The amount of deflection depends on the air's speed and its location of latitude. It is almost zero in slow moving air and increases to the square of the speed. As to the deflection in respect to latitude it is zero at the equator and maximum at the earth's poles. This is a very simplification of the spiraling winds as the many other 'forces' such as friction with the earth's features, radiation, condensation and evaporation. effect each molecule of the air. A bit of trivia is that surface winds is the largest source of momentum for all ocean movements from wav- lets to circulatory currents. Then think of the effects the system of ocean currents has on the global climate.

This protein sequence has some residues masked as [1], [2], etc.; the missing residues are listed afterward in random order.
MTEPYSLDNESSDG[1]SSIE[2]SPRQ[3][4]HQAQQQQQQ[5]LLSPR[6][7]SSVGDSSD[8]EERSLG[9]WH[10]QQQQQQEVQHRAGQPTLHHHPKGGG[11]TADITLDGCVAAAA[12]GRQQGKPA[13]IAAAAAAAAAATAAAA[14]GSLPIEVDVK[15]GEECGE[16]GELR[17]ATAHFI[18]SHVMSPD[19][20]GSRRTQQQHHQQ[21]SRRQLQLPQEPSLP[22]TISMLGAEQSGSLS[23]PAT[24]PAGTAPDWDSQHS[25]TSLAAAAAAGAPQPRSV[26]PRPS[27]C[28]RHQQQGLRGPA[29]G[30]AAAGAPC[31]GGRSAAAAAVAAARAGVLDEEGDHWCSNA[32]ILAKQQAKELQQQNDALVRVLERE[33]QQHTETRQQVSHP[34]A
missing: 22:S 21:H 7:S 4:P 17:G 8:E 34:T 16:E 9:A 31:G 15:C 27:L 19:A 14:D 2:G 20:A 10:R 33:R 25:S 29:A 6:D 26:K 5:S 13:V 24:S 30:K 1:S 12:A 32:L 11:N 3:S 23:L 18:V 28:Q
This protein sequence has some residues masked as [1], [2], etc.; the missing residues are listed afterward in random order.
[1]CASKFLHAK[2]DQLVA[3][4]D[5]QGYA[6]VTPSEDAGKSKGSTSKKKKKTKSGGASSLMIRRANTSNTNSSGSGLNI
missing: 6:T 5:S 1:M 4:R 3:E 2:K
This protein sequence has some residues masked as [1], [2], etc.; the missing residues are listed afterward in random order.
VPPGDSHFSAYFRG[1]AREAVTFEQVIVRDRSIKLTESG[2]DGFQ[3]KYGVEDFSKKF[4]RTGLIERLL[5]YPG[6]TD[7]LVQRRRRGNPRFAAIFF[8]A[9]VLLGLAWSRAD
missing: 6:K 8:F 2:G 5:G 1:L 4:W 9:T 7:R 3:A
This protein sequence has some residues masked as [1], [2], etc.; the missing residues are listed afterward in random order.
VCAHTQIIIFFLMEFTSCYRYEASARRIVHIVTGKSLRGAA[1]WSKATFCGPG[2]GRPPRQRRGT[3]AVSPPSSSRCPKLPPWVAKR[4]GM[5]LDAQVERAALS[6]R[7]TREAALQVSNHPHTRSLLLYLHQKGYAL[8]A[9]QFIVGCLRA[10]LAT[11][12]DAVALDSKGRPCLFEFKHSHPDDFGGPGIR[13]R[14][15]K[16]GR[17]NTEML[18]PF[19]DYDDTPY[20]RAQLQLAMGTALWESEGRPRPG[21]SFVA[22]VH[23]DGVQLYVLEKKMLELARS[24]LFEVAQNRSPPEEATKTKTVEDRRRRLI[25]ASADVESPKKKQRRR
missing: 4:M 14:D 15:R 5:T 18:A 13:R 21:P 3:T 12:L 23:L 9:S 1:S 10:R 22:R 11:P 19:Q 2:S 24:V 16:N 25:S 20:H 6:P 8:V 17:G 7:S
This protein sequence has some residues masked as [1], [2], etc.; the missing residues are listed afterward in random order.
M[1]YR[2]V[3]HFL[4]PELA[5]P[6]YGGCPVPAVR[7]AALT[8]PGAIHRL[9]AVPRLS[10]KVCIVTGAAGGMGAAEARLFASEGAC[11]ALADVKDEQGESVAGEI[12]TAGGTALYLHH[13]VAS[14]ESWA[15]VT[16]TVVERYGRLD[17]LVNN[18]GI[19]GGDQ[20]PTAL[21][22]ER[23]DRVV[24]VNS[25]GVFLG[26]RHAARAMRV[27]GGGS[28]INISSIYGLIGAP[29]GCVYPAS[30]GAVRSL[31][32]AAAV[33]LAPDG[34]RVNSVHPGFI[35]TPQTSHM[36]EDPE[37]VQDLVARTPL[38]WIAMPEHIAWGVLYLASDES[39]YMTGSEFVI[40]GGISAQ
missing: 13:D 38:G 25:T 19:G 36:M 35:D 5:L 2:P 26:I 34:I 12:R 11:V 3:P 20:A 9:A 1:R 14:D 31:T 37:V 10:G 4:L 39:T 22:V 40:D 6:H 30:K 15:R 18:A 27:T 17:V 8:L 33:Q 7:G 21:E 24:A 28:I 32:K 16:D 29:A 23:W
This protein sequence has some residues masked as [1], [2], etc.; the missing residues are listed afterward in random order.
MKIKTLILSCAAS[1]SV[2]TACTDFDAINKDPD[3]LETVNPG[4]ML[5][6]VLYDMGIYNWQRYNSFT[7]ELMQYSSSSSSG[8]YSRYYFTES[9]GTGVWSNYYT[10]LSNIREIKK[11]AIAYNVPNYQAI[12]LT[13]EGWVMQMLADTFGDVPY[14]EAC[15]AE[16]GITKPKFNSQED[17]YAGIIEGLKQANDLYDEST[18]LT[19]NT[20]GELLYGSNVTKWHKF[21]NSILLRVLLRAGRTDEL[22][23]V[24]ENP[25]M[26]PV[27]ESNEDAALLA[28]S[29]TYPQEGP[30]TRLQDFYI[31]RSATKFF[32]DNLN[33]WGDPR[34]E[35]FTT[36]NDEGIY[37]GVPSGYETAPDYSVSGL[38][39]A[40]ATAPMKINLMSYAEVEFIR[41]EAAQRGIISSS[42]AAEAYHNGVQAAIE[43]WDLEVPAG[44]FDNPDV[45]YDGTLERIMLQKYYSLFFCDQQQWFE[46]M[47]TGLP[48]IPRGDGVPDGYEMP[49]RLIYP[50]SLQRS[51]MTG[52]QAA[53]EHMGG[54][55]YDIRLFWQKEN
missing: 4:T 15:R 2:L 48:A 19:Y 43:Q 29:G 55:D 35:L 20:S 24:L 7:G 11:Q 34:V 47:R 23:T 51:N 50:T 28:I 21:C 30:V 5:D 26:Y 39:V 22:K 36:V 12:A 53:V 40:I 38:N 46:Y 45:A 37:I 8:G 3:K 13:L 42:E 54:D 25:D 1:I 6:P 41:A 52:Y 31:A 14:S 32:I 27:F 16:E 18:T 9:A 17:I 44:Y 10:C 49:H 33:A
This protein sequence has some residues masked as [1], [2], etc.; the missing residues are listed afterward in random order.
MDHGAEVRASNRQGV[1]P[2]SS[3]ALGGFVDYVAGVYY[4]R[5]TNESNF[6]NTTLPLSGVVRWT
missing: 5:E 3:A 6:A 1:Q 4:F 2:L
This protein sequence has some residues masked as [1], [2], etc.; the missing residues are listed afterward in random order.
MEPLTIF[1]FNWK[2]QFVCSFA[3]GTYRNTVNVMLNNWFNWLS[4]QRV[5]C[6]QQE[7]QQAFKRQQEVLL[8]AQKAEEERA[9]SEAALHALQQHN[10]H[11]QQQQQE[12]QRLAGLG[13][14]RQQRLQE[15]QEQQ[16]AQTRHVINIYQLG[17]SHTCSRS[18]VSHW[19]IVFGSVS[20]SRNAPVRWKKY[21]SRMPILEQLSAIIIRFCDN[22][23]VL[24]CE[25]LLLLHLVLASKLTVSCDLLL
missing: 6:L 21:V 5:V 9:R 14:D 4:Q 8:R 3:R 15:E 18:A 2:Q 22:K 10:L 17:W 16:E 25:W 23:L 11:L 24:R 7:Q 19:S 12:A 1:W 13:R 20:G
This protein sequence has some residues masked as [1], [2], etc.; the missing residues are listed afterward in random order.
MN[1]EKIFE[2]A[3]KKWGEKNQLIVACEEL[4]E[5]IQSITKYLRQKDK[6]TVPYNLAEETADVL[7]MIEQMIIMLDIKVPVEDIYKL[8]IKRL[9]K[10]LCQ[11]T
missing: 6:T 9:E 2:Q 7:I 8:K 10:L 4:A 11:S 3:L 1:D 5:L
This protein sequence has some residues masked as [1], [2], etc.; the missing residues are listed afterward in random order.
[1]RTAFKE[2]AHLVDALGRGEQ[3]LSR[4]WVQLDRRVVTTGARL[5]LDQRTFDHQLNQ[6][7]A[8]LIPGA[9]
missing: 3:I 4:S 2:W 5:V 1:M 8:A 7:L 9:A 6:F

The warm moist air, shown in red in the image below, cools releasing moisture as it rises into the cooler upper atmosphere. This air column is the eye wall; however, some moisture falls (descending air) to the inside creating a clear area or eye.  The tightness or how compact the columns are will be depends on surface resistance or tension and many other forces. This causes an "eye" to appear when conditions are correct if viewed from above. Generally, the smoother the surface and stronger the forces the more distinct the eye will be.